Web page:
Do you have a favourite source for booklists that isn’t mentioned here? Let us know in the comments!
This post is linked up at Trivium Tuesdays.
Earlier this year I began my journey into becoming more a “learning mama” by getting intentional about my own self education. My journey began with just one simple step – a commitment to read daily for just 30 minutes. Just one simple thing to begin setting the example of lifelong learning to my children and to feed my own mind and spirit.
I’m going to try to kick it up a notch in the new year by planning my reading. I’ve never even kept a record of my reading before, let alone laid it all out in advance, so this is new territory for me! I’ll also be keeping a bit of a reading journal or “Commonplace” to help me digest what I’m learning, keep a record of what I’ve read and jot down anything I think I will like to remember.
My list for 2016 contains light reads, those of a practical nature, some with spiritual significance, and some with much literary merit. Some of these are my own choices and some I will be reading along with an online book club group. A few I already own, others I will borrow from the library, and at least one I will need to purchase. Its not much, and I know some who read a book a week – but I’m trying to be realistic here, and for me, this seems achievable while also leaving a little wiggle room for some impromptu selections along the way.
Here they are!
Mere Christianity (C. S. Lewis) April selection for online book discussion group.[spacer height=”20px”]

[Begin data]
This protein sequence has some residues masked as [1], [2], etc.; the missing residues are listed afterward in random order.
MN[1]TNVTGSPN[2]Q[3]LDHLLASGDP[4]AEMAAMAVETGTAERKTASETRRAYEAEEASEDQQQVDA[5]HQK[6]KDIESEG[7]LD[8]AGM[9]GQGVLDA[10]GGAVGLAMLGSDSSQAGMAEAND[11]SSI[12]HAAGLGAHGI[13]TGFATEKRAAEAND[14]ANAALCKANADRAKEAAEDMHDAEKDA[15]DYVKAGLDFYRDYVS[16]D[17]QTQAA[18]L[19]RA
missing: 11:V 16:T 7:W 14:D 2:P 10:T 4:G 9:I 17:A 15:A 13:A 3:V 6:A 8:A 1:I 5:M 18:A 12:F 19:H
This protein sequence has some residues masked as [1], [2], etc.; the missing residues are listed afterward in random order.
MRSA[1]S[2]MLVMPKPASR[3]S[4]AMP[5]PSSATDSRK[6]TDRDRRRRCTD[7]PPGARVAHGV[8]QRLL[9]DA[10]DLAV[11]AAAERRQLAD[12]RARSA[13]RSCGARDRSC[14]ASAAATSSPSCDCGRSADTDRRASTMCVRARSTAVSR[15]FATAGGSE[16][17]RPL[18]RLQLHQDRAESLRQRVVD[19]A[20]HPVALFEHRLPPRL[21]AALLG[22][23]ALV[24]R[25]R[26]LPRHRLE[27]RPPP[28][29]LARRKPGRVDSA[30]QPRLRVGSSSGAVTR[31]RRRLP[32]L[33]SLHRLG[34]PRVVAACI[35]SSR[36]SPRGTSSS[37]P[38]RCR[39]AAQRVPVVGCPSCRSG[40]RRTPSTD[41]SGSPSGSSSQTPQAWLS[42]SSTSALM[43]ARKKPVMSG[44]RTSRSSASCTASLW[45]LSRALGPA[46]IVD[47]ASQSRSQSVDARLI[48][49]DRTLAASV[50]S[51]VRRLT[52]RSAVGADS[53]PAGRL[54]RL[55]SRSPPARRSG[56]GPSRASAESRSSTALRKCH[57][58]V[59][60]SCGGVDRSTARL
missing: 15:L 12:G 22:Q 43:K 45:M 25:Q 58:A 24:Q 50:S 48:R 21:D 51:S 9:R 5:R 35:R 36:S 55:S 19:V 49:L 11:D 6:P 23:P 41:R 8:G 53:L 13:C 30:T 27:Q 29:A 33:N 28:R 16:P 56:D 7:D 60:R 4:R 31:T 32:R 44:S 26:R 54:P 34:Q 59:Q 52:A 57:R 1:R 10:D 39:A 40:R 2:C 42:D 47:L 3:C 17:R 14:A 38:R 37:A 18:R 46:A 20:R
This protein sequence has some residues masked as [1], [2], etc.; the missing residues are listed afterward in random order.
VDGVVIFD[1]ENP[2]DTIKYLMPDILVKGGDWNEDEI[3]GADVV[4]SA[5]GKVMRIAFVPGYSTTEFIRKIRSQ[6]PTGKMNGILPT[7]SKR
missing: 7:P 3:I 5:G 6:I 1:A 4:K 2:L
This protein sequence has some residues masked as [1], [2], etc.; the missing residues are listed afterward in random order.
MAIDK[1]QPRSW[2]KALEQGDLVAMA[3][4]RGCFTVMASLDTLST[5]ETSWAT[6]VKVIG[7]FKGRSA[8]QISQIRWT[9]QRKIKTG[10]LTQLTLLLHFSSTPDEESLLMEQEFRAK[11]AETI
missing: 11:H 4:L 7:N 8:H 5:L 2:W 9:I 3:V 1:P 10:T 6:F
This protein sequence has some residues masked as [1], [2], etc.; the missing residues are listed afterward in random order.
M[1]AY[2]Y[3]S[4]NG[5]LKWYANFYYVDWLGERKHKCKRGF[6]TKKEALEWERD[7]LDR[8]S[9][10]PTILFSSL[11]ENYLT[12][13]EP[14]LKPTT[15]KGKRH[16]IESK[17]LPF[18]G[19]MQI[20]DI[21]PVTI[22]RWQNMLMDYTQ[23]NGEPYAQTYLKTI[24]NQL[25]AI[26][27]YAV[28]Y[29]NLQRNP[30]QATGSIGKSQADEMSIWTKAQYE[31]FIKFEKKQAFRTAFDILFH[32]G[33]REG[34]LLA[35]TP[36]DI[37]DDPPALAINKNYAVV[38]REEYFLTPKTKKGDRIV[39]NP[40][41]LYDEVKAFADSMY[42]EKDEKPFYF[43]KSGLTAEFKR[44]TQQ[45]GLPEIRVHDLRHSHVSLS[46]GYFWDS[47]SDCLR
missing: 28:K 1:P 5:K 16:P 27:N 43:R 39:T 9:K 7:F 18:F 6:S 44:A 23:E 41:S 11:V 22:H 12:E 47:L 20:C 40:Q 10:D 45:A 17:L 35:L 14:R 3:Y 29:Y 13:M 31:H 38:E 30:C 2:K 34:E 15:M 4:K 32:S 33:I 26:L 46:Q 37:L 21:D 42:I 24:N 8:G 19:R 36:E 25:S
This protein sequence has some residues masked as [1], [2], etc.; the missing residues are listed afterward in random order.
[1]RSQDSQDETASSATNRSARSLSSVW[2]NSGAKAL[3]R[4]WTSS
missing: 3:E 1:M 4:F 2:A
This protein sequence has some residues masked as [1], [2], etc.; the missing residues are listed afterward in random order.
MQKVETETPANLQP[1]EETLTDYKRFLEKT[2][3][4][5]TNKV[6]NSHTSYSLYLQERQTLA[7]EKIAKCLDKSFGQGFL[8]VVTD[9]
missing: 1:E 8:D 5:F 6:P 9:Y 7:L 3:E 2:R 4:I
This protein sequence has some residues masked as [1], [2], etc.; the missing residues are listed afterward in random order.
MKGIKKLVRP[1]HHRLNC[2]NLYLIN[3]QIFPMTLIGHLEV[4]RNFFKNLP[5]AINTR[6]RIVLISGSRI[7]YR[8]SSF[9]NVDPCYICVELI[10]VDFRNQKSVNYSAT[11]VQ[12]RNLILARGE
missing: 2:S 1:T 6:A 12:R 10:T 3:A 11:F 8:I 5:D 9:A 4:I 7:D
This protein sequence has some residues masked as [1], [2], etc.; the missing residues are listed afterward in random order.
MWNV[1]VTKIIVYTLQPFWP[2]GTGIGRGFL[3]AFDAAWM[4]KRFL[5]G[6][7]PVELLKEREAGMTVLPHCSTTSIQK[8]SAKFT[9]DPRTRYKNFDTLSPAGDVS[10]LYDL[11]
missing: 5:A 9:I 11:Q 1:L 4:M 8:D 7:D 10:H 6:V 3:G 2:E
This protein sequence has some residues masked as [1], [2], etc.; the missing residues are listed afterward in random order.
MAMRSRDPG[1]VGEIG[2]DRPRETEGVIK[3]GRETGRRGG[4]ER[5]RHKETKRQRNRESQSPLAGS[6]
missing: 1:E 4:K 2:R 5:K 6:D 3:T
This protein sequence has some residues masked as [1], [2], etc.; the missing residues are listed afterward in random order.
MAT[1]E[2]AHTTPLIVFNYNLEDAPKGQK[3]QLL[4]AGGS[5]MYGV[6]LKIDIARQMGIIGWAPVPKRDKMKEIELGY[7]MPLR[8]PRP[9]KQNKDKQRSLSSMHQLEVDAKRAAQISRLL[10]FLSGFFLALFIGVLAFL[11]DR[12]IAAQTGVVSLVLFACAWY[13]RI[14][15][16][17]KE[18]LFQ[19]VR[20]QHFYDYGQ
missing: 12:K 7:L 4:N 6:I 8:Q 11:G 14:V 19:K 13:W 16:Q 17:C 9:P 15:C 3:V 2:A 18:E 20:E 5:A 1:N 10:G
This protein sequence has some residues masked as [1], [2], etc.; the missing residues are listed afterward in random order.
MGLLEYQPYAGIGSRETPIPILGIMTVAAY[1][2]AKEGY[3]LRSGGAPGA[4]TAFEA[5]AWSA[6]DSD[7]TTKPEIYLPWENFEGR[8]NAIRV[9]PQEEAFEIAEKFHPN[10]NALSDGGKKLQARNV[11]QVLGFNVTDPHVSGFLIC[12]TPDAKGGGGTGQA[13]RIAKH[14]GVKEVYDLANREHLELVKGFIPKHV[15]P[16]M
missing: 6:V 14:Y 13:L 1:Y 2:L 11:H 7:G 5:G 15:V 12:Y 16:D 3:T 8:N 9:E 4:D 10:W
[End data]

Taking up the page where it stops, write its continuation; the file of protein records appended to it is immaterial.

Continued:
The Four Loves (C. S. Lewis) June selection for online book discussion group.[spacer height=”20px”]
The Abolition of Man (C. S. Lewis) August selection for online book discussion group[spacer height=”20px”]
Teaching from Rest (Sarah Mackenzie) I have been wanting to read this one for a while.[spacer height=”20px”]
History of the Ancient World (Susan Wise Bauer) This one I started almost two years ago but had to return it to the library before I was even close to finishing it. I’ve got my own copy now, and I ‘d like to read it and the next two books. So far my education in history has consisted of reading SOTW with my children and I should probably have a deeper knowledge of history than that of a grammar stage child![spacer height=”20px”]
Jo’s Boys (L. M. Alcott)My online book discussion group is currently doing Little Men which I have read several times (as well as doing the audio currently with my girls) and I realized that I have never read it’s sequel![spacer height=”20px”]
Plutarch’s Lives This one is also for my online group. I admit that I had never even heard of Plutarch until somewhat recently. We will be doing two lives every two months starting in January. It is my understanding that this is very heavy, so I hope I will be able to keep up![spacer height=”20px”]